110 countries already have 30% women members in Rotary: Jones

RI President Jennifer Jones
RI President Jennifer Jones

In the last two years the most common question I have received is how does it feel to be the first woman president of Rotary. I will confess that I feel a sense of excitement brewing because this truly opens opportunities for lifting and celebrating each of our diverse perspectives. We’ve all (women members) taken a different path to get here. Some have joined because your father was a Rotarian and some because an employer tapped you on the shoulder, and others because the US Supreme Court ruling permitted women to join Rotary,” said incoming RI President Jennifer Jones at the closing session of the Houston Convention.

But for each entry, the mechanism was the same — an invitation to join the organisation.

“That’s why I am determined to harness diversity, equity and inclusion (DEI) to advance this invitation across the Rotary world. Honouring and living our DEI efforts is much more than a trend in popular culture. It’s about fully understanding and celebrating our differences. It’s a profound step in weaving the global mosaic of humanity.”

Reiterating that when it came to DEI, what really mattered were the results, Jones said, “We have two years left to achieve the (RI) Board’s target of 30 per cent women by 2023. We’ve come a long way and already 110 countries have achieved this goal,” she said, to thunderous applause in the auditorium.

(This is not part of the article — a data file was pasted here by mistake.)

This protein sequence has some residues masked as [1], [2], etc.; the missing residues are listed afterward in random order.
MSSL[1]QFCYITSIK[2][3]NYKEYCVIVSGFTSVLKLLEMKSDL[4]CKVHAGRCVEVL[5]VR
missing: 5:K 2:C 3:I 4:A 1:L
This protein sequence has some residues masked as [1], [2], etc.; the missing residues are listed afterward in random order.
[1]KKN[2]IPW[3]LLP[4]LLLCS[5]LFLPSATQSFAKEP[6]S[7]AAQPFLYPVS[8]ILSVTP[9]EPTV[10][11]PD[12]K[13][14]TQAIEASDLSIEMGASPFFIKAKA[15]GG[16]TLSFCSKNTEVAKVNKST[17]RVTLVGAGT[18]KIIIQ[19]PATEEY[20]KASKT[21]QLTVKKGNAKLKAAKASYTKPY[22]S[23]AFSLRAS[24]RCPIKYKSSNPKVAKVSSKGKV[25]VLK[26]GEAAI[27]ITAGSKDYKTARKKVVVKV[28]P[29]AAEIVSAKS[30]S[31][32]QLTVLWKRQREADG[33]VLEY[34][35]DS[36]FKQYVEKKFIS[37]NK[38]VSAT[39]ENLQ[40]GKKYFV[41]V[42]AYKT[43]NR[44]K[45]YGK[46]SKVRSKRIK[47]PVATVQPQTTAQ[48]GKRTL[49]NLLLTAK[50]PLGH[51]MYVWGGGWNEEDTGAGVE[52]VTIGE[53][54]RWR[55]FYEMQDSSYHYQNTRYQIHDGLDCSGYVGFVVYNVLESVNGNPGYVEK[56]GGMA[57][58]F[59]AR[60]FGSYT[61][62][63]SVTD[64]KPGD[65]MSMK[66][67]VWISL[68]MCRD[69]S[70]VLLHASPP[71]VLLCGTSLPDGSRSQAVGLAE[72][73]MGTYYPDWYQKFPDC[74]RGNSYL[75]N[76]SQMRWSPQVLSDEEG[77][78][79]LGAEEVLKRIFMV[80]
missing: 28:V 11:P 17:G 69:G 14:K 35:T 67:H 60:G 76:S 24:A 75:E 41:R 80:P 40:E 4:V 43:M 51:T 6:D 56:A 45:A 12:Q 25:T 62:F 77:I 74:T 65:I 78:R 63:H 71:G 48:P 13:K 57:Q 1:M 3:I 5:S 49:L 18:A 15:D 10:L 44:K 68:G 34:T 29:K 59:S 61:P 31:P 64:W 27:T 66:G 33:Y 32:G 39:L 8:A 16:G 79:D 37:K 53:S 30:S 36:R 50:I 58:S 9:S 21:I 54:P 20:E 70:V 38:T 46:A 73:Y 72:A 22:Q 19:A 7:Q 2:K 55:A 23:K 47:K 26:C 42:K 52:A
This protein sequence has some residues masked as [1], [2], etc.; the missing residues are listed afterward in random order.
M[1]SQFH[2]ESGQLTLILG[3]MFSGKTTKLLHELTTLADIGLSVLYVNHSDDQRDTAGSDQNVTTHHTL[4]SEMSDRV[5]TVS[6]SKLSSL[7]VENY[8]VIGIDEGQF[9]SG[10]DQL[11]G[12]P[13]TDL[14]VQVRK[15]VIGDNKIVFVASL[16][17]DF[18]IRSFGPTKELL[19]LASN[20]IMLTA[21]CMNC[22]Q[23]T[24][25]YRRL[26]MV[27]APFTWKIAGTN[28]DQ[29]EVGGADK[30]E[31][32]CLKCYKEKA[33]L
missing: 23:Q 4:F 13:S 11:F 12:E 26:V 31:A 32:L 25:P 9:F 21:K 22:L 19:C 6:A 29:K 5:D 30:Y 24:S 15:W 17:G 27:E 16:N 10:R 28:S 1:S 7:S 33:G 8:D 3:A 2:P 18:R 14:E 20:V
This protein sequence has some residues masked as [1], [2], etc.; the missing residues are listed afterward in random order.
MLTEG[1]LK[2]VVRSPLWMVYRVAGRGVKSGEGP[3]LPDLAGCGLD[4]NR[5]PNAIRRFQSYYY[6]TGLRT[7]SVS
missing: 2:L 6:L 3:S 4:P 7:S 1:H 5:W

But to get to 30 per cent in the entire Rotary world, was still a long way, “and 30 per cent is the next stop on the way to 50 per cent. Do you know that our members in Rotaract have already achieved this distinction?” To achieve greater inclusion Rotary meetings and events would have to be places where “each of us can speak openly and honestly, where our members feel welcome. This means removing  barriers for entry and opening doors for inclusion. We need Rotary leaders from every continent, culture and creed… as also young members to take on larger roles and responsibilities.”

Jones said that Rotarians needed to “listen to new Rotary members just as keenly and with immense respect as those with many years of membership. Now more than ever in our shared history we need to be good to one another, to look out for each other, raise each other up, and protect those who are in our care.”

Being the first woman president in Rotary doesn’t mean anything until there is a second and a third. We need to bring leaders into Rotary who open new doors, walk different paths and have so much to offer. It’s a big task.

Houston was an apt city to talk of big goals, she said, recalling that it was from Houston that the then US President John F ­Kennedy boldly announced in May 1961 about putting the first man on the moon, and bringing him back safely. She also recalled how in the movie Hidden Figures, Dorothy Vaughn, portrayed by Olivia Spencer, was the first ­African ­American woman to hold the first managerial position in NASA. “She was a brilliant mathematician who was silently legendary and thanks to her talent for spotting hardworking, capable colleagues and her tireless advocacy for their advancement, entire generations of women from diverse backgrounds owed their careers to her. And hundreds of vital scientific breakthroughs resulted from that influx of talent.”